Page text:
Russia urges U.S., Europe for joint assessment of missile threats
MOSCOW, February 6 (RIA Novosti) - Moscow highlighted the need to carry out an assessment of missile threats jointly with both Washington and Europe in response to U.S. plans to deploy missile defense elements in Romania.
Romanian President Traian Basescu said on Thursday his country welcomes talks with the United States on a plan to deploy interceptor missiles as part of the U.S. missile shield to protect European allies.
"We would like to stress again that our position ... is based on the need to conduct a joint assessment of emerging missile threats," the Russian Foreign Ministry said in a statement on Friday.
A U.S. State Department official said earlier the facilities in Romania are due to become operational by 2015 and are designed as protection against "current and emerging ballistic missile threats from Iran."
U.S. President Barack Obama scrapped missile shield plans for Poland and the Czech Republic last year, which infuriated Russia. But Washington announced a new scheme for a more flexible system, with a combination of land- and sea-based interceptors, to be deployed in Central Europe by 2015.
The Foreign Ministry admitted that Russia is concerned about the issue which it said will be raised at discussions with U.S. and European partners.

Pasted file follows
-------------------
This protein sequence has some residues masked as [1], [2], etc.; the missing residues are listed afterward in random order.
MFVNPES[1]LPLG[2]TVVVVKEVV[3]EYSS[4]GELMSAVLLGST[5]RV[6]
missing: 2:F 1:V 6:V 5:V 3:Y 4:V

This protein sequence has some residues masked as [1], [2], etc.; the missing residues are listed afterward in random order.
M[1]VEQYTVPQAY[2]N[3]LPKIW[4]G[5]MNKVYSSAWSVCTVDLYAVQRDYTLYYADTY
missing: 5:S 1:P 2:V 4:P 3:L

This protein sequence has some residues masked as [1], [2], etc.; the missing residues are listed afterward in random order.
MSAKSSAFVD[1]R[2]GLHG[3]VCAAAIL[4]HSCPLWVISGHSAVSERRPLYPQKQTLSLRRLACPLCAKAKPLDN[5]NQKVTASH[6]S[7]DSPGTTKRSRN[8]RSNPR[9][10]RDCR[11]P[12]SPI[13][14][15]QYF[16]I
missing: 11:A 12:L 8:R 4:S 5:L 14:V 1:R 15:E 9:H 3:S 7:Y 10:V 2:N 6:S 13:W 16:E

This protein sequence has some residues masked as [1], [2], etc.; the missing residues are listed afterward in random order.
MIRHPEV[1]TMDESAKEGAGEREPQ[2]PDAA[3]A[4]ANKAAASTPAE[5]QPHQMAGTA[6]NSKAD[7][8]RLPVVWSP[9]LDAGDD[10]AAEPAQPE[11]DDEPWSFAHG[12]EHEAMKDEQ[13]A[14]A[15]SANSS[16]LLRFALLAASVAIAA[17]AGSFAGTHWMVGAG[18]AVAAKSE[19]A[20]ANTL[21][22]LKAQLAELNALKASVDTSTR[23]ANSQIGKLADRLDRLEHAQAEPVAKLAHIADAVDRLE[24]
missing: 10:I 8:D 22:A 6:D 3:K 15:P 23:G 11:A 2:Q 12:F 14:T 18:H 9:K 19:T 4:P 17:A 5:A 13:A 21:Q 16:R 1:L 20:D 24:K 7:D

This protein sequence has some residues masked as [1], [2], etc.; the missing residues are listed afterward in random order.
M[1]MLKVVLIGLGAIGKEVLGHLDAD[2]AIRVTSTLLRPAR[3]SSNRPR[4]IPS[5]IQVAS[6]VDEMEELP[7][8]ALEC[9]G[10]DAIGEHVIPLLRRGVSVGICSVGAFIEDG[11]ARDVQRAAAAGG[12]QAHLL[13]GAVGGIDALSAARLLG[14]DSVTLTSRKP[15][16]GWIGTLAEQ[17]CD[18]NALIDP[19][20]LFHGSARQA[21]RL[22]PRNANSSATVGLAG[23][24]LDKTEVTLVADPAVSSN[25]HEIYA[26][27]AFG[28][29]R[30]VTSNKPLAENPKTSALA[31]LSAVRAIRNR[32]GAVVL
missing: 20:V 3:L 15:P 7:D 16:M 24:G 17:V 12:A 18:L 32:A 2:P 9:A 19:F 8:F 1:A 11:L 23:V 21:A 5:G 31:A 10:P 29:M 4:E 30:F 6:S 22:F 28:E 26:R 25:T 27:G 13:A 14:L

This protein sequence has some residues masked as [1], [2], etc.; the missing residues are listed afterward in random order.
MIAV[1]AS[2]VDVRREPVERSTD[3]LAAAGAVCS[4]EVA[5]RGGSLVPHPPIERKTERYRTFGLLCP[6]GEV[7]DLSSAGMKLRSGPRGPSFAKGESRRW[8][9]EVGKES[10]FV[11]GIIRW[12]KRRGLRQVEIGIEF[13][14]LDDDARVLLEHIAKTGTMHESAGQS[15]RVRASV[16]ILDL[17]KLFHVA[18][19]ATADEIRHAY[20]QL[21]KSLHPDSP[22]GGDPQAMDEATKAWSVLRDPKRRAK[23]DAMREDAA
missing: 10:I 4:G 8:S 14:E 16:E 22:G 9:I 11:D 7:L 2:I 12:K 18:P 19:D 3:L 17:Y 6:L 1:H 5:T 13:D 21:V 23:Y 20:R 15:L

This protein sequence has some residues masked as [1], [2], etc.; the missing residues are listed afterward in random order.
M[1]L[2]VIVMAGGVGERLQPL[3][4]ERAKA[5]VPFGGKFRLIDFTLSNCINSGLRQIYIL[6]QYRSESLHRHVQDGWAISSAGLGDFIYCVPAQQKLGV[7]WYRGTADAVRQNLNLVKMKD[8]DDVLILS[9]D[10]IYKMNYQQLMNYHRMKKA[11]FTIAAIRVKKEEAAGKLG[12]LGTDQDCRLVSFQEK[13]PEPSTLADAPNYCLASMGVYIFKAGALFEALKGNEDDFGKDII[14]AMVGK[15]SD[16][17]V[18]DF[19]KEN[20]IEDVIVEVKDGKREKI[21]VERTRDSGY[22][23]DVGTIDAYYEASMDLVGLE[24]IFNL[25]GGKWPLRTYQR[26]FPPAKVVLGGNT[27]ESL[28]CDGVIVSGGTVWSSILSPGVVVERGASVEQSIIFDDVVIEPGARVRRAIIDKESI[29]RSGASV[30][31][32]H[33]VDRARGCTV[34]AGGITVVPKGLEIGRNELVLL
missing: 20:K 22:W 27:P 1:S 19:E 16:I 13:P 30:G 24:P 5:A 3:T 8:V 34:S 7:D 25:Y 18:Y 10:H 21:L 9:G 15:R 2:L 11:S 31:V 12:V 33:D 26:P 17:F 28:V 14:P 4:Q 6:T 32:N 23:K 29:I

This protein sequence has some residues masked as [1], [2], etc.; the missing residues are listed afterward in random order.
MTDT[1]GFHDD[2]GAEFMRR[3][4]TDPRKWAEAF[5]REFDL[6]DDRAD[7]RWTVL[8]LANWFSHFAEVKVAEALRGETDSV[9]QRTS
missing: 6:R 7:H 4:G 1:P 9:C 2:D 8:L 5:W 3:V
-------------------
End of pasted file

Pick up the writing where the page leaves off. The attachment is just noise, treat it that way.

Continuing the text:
"In case real threats arise, it will also be possible to consider joint military responses. But it would be politically and economically expensive to start up with that," the ministry said.
The ministry urged a balanced collective action of all countries for the sake of peace and stability in Europe. "Other approaches could harm the interests of European and global security," the ministry said.
Foreign Minister Sergei Lavrov said on Friday Moscow "expects the United States to provide an exhaustive explanation" on Romania.
On Saturday, Lavrov presents Russia's concept of a new pan-European security treaty at an international conference in Munich.
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